Tax hikes at the center of 'fiscal cliff' talks

This is a rush transcript from "Your World," November 19, 2012. This copy may not be in its final form and may be updated.

STUART VARNEY, GUEST HOST: The clock is ticking as Congress debates tax hiking. But if there is still no fiscal cliff deal well into December, will Republicans still stick to their guns when it comes to those hikes on the wealthy?

To Republican Senator from Utah Orrin Hatch.

Mr. Senator, welcome to the program. Good to see you again, sir.

SEN. ORRIN HATCH, R-UTAH: Well, nice to be with you, Stuart. I appreciate you.

VARNEY: Don't want to offend you, sir, but here's what I think is going to happen.


VARNEY: Come the end of December, if there's no deal, President Obama will say, hey, you Republicans, you're going to send America over the cliff into recession just because you are defending your rich millionaire pals. Back off. And, you, sir, I suspect, will cave.

HATCH: Oh, I don't think so.

The fact of the matter is, is that neither side should allow this to happen. But it's going to take good presidential leader. If it doesn't happen, it will be because of a lack of presidential leadership, because the Congress itself just can't do what has to be done.


VARNEY: But he won the election and the Democrats increased their size in the Senate and the president did, indeed, campaign on raising tax rates on the rich.

When push comes to shove, you think you can avoid doing that, you think you can head him off and negotiate away from tax hikes on the rich?

HATCH: Well, we hope so, because none of us are for rate increases.

We are for finding enough revenue to satisfy the president in the code itself. I think that's something we can do. But to raise the rates would hit a million small businesses and lose about 700,000 jobs. We believe it's not the right thing to do and it could throw us into another recession if we don't watch what we're doing.

Plus, everyone knows, unless we do something about the entitlement programs, that's where the real problems are, we are not going to be able to solve these problems. And the Democrats know that, but they just seem to be unwilling to do anything in that area that they know has to be done.

CAVUTO: What would you cut? What would you do with entitlement programs? How would you cut?

HATCH: Well, first of all, we know that we are going to have to resolve Social Security. It's $18 trillion, an unfunded liability. It's the easiest of the things to fix. We could fix that.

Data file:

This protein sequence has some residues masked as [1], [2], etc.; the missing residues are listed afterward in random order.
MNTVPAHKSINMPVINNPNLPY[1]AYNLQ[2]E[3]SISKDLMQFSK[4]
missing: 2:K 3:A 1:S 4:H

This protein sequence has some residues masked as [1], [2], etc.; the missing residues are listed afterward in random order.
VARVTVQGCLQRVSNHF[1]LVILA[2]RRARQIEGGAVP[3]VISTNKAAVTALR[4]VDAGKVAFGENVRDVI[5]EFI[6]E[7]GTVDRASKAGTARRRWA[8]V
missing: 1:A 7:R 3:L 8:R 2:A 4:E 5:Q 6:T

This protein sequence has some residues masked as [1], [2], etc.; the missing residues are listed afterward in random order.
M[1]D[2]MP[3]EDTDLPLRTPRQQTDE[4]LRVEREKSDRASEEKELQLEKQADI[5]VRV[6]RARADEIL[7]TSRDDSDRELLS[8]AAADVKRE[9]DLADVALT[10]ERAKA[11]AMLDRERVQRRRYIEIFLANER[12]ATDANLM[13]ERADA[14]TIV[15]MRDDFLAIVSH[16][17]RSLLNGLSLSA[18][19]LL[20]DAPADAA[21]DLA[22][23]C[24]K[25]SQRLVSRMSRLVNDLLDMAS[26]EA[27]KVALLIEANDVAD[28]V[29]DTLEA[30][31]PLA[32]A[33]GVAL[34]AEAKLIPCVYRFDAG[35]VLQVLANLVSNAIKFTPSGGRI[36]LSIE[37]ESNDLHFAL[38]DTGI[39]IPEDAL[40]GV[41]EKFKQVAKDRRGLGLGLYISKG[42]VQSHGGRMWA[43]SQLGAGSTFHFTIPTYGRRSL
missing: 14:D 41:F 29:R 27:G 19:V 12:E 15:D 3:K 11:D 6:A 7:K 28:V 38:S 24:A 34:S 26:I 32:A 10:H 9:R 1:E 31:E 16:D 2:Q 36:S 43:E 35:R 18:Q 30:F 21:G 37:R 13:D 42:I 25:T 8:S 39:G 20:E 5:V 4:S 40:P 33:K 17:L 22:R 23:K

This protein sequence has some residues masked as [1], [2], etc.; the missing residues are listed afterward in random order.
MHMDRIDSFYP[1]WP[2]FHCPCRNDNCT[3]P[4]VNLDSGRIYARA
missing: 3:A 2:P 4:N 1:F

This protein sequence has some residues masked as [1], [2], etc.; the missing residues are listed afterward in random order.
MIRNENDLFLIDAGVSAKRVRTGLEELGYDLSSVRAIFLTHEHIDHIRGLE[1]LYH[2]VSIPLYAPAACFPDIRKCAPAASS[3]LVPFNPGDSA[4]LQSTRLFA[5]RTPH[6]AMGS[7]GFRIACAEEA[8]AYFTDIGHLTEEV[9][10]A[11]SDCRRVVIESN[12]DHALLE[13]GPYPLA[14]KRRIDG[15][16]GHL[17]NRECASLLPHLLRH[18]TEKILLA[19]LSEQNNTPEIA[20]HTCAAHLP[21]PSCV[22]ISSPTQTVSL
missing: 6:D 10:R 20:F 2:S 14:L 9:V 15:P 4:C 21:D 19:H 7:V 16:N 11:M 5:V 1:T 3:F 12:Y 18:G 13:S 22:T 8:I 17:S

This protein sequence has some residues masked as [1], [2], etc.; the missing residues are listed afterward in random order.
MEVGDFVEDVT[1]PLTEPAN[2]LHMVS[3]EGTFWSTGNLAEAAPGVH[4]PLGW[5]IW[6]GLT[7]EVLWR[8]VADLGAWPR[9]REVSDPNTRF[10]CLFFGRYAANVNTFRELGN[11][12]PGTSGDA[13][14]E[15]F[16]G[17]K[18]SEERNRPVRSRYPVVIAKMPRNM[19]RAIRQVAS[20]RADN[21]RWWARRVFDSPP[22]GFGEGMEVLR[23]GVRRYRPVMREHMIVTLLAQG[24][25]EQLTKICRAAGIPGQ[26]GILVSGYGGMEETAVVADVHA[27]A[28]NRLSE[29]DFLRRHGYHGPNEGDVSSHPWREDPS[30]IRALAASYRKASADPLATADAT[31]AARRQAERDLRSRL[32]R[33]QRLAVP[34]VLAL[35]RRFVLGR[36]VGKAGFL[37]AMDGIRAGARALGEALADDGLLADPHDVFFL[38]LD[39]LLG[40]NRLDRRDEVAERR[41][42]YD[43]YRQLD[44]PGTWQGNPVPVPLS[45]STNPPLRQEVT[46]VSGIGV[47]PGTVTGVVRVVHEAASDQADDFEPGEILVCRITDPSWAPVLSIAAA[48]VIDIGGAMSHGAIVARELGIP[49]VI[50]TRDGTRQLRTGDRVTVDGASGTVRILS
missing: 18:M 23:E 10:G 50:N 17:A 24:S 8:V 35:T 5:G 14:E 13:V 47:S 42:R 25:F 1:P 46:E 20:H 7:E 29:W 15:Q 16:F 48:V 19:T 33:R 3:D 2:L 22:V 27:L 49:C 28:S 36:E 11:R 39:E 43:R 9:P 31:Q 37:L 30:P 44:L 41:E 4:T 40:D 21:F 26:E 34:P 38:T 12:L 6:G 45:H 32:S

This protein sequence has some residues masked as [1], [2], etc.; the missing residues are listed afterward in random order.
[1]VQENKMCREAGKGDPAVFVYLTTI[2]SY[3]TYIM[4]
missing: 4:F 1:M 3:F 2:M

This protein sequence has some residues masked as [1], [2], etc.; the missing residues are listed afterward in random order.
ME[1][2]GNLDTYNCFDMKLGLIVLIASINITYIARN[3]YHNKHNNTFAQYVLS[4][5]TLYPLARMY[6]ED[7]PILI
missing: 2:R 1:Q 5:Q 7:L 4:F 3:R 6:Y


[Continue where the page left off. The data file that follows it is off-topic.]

HATCH: You know you're going to have to raise the retirement age and you will have to do a few other things, including, including use a better system, so that those on the top level do not rise as fast as those on bottom level.

I think almost any Democrat should agree with that. With regard to Medicaid and Medicare, we know they're both in terrible trouble. Medicare is almost $40 trillion, an unfunded liability, as we are talking.

Medicaid is almost that bad. And the states are having a heck of a time meeting Medicaid payments. And what does the president do? He pushes 22 million more people on the Medicaid rolls throughout the country and the states are up in arms about it and do not know what to do about it.

Of course the president said they'll pay for it for the next three years from the federal government, but with what? We are broke. See, these are problems that really Democrats and Republicans and the president should come together. You cannot solve these problems without really strong presidential leadership.

VARNEY: If I return to the issue of raising tax rates on the rich, are you dead set against doing it, period?

HATCH: Yes, we are, and I'll tell you why, because there are a million small businesses or pretty close to a million small businesses that would be drastically hit.

And not only that, but you're talking almost a million jobs, really, from somewhere over 700,000 jobs that would be lost if we did that.

VARNEY: But you risk the blame for a recession. The president would say, look what you did. You protected your millionaire pals and now we've got a recession. It's your fault. He would say it.

HATCH: Wait just a second.

We know that before we're going to get anything accomplished here, we're going to have to reduce spending. And our problem, as Republicans, is, yeah, they always, the Democrats always want to increase rates on the promise that they'll cut spending, and the spending cuts never occur, the rates go up, and they keep spending and we get even deeper in debt.

Look, I'm saying, without presidential leadership, this cannot be done. With presidential leadership, it can. And I think Republicans would work with the president to get it done. If he's dynamic enough and really wants to do it and can really corral his people on his side and get them to work with us.

VARNEY: Senator Orrin Hatch, Republican Utah, always a pleasure. Thanks for joining us, sir.

HATCH: Nice to be with you, sir.

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